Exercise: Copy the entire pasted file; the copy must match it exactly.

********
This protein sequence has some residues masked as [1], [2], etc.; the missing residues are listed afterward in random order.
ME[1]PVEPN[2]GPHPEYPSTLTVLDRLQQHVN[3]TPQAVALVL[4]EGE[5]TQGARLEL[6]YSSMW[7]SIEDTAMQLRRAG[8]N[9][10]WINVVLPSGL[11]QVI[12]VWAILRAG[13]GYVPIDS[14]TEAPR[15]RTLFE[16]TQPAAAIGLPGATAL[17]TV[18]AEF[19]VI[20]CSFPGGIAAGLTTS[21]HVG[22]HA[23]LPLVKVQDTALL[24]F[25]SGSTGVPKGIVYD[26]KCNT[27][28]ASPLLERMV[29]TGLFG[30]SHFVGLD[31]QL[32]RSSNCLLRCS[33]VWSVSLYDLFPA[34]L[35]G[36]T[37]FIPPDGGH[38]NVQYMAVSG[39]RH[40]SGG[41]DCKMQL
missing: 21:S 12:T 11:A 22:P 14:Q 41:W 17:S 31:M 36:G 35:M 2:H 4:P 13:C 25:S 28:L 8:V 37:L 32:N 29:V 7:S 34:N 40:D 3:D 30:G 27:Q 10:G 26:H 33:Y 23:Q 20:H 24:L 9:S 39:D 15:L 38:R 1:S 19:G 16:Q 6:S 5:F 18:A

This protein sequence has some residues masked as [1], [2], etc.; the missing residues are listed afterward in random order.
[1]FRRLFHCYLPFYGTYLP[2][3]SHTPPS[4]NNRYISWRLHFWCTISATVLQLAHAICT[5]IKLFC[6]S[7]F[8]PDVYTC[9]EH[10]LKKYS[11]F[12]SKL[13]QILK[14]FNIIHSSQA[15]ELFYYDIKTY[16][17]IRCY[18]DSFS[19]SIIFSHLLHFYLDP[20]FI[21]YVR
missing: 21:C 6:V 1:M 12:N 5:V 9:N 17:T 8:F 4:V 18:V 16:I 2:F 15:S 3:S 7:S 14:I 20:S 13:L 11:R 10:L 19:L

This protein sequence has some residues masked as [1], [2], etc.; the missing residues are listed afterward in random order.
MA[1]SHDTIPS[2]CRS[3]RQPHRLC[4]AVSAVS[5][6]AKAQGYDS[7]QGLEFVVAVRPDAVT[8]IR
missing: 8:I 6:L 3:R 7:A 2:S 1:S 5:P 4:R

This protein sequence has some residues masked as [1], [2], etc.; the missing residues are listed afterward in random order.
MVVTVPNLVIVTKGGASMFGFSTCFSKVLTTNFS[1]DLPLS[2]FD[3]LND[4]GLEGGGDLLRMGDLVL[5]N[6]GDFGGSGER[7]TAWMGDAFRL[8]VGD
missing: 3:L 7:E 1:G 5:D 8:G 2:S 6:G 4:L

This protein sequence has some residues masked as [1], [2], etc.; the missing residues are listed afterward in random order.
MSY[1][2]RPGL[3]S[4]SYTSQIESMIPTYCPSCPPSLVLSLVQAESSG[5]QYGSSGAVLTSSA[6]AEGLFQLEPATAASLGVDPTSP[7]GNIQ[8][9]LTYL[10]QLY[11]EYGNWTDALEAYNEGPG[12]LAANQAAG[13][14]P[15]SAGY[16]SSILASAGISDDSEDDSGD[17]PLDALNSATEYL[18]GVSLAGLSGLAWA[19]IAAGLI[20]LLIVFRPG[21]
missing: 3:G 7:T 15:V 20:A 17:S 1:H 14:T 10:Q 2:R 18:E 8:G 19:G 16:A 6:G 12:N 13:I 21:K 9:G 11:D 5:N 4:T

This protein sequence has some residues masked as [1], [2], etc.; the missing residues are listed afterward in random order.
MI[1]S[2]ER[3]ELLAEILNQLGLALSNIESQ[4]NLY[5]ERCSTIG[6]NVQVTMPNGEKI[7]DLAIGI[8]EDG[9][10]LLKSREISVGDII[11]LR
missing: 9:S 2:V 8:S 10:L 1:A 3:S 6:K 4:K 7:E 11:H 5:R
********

This protein sequence has some residues masked as [1], [2], etc.; the missing residues are listed afterward in random order.
ME[1]PVEPN[2]GPHPEYPSTLTVLDRLQQHVN[3]TPQAVALVL[4]EGE[5]TQGARLEL[6]YSSMW[7]SIEDTAMQLRRAG[8]N[9][10]WINVVLPSGL[11]QVI[12]VWAILRAG[13]GYVPIDS[14]TEAPR[15]RTLFE[16]TQPAAAIGLPGATAL[17]TV[18]AEF[19]VI[20]CSFPGGIAAGLTTS[21]HVG[22]HA[23]LPLVKVQDTALL[24]F[25]SGSTGVPKGIVYD[26]KCNT[27][28]ASPLLERMV[29]TGLFG[30]SHFVGLD[31]QL[32]RSSNCLLRCS[33]VWSVSLYDLFPA[34]L[35]G[36]T[37]FIPPDGGH[38]NVQYMAVSG[39]RH[40]SGG[41]DCKMQL
missing: 21:S 12:T 11:A 22:P 14:Q 41:W 17:S 31:M 36:G 35:M 2:H 4:P 13:C 25:S 28:L 8:V 37:L 32:N 29:V 7:S 34:N 40:D 3:D 30:G 27:Q 10:G 26:H 33:Y 23:Q 20:H 24:L 9:S 39:D 15:L 38:R 1:S 19:G 16:Q 6:S 5:F 18:A

This protein sequence has some residues masked as [1], [2], etc.; the missing residues are listed afterward in random order.
[1]FRRLFHCYLPFYGTYLP[2][3]SHTPPS[4]NNRYISWRLHFWCTISATVLQLAHAICT[5]IKLFC[6]S[7]F[8]PDVYTC[9]EH[10]LKKYS[11]F[12]SKL[13]QILK[14]FNIIHSSQA[15]ELFYYDIKTY[16][17]IRCY[18]DSFS[19]SIIFSHLLHFYLDP[20]FI[21]YVR
missing: 21:C 6:V 1:M 12:N 5:V 9:N 17:T 8:F 4:V 18:V 16:I 2:F 15:S 3:S 7:S 14:I 20:S 13:L 11:R 10:L 19:L

This protein sequence has some residues masked as [1], [2], etc.; the missing residues are listed afterward in random order.
MA[1]SHDTIPS[2]CRS[3]RQPHRLC[4]AVSAVS[5][6]AKAQGYDS[7]QGLEFVVAVRPDAVT[8]IR
missing: 8:I 6:L 3:R 7:A 2:S 1:S 5:P 4:R

This protein sequence has some residues masked as [1], [2], etc.; the missing residues are listed afterward in random order.
MVVTVPNLVIVTKGGASMFGFSTCFSKVLTTNFS[1]DLPLS[2]FD[3]LND[4]GLEGGGDLLRMGDLVL[5]N[6]GDFGGSGER[7]TAWMGDAFRL[8]VGD
missing: 3:L 7:E 1:G 5:D 8:G 2:S 6:G 4:L

This protein sequence has some residues masked as [1], [2], etc.; the missing residues are listed afterward in random order.
MSY[1][2]RPGL[3]S[4]SYTSQIESMIPTYCPSCPPSLVLSLVQAESSG[5]QYGSSGAVLTSSA[6]AEGLFQLEPATAASLGVDPTSP[7]GNIQ[8][9]LTYL[10]QLY[11]EYGNWTDALEAYNEGPG[12]LAANQAAG[13][14]P[15]SAGY[16]SSILASAGISDDSEDDSGD[17]PLDALNSATEYL[18]GVSLAGLSGLAWA[19]IAAGLI[20]LLIVFRPG[21]
missing: 3:G 7:T 15:V 20:A 17:S 1:H 14:T 10:Q 2:R 18:E 8:G 19:G 16:A 6:G 12:N 13:I 21:K 9:G 11:D 5:N 4:T

This protein sequence has some residues masked as [1], [2], etc.; the missing residues are listed afterward in random order.
MI[1]S[2]ER[3]ELLAEILNQLGLALSNIESQ[4]NLY[5]ERCSTIG[6]NVQVTMPNGEKI[7]DLAIGI[8]EDG[9][10]LLKSREISVGDII[11]LR
missing: 9:S 2:V 8:S 10:L 1:A 3:S 6:K 4:K 7:E 11:H 5:R